Top Training Tip: Loose leash walking

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We love walking our dogs – it’s a great way to get outside, get some fresh air and exercise. Walking is equally as beneficially to your dog. It gives her a chance to have a change of scenery, exercise, experience different smells and noises, and even have the chance to socialize with other dogs if she’s social.

However, walking a dog who you have to wrestle with for the entire walk while she drags you along behind her is exhausting, frustrating and can often put you off walking your dog completely. Even the smallest dog can seem to have superhuman strength when they are pulling on the lead, eagerly trying to get you to move faster.

Teaching your dog to walk nicely on a leash and training her to understand that pulling on the lead does not work is beneficial to both of you.

Dogs do what works for them – if you have a puller, she has learned that pulling on the lead gets her where she wants to go faster. 

If you allow your dog to pull you anywhere, even if it’s just from the car to the gate, your dog will learn that pulling is the action that eventually “gets you to where you want to be, and the more you want to get there, the harder you pull!”

Here are some simple steps to follow to get your eager beaver to walk calmly:

Step 1

Set your dog up for success. Start in a quiet area – perhaps even just putting on the lead and getting from the front door to the gate.  If you allow your dog to pull you anywhere, even if it’s just the short distance to the gate, your dog will learn that pulling is the action that eventually gets her where she wants to be. So teaching her to first walk calmly to the gate is a great way to start.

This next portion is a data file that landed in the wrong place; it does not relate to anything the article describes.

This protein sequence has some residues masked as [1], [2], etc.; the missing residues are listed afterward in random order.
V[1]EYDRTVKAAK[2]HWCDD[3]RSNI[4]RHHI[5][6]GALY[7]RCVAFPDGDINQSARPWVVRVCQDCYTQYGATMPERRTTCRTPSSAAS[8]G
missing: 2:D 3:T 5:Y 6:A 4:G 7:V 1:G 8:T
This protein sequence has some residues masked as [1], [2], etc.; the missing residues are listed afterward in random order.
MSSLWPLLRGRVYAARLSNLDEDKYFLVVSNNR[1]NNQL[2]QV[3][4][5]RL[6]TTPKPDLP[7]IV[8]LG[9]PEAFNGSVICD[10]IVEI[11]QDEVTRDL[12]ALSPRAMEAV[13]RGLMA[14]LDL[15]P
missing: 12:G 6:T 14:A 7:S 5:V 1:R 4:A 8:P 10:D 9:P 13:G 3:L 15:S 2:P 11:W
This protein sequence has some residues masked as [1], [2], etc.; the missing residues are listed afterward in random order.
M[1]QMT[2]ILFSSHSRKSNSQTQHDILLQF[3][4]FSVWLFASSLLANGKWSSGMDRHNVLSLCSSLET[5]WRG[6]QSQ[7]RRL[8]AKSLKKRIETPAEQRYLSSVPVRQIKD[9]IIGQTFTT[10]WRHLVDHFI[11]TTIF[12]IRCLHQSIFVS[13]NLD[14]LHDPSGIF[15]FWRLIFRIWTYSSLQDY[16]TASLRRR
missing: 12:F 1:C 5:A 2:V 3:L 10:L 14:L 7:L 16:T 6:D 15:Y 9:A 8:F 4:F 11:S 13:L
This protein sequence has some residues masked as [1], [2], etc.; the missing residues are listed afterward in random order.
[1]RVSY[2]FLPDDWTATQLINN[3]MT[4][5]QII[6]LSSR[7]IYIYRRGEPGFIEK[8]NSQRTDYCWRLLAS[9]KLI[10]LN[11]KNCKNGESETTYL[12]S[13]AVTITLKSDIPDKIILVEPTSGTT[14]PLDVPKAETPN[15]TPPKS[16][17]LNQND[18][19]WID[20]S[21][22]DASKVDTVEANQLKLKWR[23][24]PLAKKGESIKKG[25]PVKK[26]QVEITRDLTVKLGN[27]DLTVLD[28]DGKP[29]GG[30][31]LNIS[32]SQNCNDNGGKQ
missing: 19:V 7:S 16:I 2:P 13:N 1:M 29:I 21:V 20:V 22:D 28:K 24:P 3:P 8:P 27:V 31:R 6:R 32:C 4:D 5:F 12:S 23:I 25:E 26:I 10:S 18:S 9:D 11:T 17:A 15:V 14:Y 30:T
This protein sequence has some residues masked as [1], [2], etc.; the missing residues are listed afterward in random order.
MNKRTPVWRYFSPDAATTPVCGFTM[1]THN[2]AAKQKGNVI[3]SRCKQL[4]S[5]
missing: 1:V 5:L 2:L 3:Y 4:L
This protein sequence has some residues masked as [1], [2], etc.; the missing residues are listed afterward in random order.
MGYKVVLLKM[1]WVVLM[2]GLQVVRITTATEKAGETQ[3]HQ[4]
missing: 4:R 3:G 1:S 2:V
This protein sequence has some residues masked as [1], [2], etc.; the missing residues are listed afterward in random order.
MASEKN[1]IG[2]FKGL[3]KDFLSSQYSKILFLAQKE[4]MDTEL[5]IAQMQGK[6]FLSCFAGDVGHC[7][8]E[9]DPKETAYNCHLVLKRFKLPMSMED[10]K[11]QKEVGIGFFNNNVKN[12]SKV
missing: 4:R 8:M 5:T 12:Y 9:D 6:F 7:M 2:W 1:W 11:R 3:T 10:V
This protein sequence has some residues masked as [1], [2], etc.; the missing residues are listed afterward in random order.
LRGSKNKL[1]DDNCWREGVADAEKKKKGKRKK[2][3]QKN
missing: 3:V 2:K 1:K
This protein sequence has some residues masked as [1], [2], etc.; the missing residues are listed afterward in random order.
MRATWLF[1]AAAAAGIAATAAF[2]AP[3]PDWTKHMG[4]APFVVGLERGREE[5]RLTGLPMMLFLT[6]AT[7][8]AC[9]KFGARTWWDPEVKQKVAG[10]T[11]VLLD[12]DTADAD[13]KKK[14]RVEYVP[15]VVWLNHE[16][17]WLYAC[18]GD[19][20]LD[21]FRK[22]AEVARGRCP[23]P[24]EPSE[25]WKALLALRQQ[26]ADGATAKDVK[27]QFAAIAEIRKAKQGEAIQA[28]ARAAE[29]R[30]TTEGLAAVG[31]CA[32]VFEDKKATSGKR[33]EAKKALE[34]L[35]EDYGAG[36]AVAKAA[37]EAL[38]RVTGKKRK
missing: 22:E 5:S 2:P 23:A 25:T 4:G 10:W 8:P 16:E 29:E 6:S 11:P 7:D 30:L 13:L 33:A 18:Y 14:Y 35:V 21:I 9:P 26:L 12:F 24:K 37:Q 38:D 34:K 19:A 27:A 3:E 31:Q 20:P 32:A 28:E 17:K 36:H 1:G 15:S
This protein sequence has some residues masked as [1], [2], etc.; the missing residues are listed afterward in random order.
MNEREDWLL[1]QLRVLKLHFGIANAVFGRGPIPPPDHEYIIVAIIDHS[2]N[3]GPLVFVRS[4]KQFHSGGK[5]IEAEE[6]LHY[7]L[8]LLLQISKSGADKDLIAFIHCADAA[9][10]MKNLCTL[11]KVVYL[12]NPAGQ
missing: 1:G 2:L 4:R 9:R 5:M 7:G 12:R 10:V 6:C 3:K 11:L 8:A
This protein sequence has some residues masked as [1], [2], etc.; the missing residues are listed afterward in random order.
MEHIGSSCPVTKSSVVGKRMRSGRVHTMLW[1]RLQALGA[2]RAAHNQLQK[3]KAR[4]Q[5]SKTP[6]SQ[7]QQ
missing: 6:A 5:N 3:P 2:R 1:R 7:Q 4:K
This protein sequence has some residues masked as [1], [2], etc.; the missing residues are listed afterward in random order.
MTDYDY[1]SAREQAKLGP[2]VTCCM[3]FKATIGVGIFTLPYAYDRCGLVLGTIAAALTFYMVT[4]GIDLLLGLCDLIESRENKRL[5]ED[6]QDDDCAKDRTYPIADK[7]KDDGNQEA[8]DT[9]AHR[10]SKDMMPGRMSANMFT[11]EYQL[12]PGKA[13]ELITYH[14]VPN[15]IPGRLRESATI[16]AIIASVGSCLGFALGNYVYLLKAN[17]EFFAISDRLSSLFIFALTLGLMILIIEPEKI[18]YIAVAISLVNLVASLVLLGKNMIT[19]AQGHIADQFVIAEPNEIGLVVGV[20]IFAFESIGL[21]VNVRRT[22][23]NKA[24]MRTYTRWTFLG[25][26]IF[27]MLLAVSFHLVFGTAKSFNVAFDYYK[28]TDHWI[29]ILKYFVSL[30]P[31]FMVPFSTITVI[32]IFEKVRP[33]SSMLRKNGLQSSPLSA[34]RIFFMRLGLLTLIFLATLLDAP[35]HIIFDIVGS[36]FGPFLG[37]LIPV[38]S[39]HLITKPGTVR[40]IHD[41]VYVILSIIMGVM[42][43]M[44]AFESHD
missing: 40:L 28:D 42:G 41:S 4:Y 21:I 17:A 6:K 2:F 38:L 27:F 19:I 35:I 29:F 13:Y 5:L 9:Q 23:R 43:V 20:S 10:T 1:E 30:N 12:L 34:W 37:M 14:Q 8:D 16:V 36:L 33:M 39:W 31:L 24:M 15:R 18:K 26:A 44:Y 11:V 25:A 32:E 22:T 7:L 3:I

Step 2

When your dog is on lead and there is any tension on the lead, immediately give her an orange light warning (this is to tell her she is doing something you don’t like, and that she needs to stop). You can for instance use the phrase “ah-ah gently”. Only say this once, then stand still and wait for five seconds.  If she doesn’t come back to you within five seconds, say “too bad”, turn around and walk her back towards the house.  Keep walking even if she’s resisting: just gently keep pressure on the leash to take her with you, but do not yank her. She’s learning that pulling means the end of her walk – not something she wants at all. Keep doing this step until she does come back to you in the 5 second time frame.

Step 3

When she does come back to you after an orange light warning give feedback like “good dog!” and carry on walking.  If she starts pulling again, stop and repeat step 2. She will eventually understand that if she is pulling it means that she isn’t getting to go anywhere.

Step 4

When your dog walks next to you nicely without pulling at all, reward her by giving her little bits of yummy food, or praise.  Initially, while you are training this, you will have to reward and talk quite a lot!  

Your dog will learn very quickly that pulling does not work and actually ends the fun they are having. As with all training, be consistent and move at your dog’s pace – don’t rush her on to the next step until she has mastered the one she is on.

Also keep in mind that loose leash walking is not heeling – she can walk anywhere near you as long as there is no tension in the lead.

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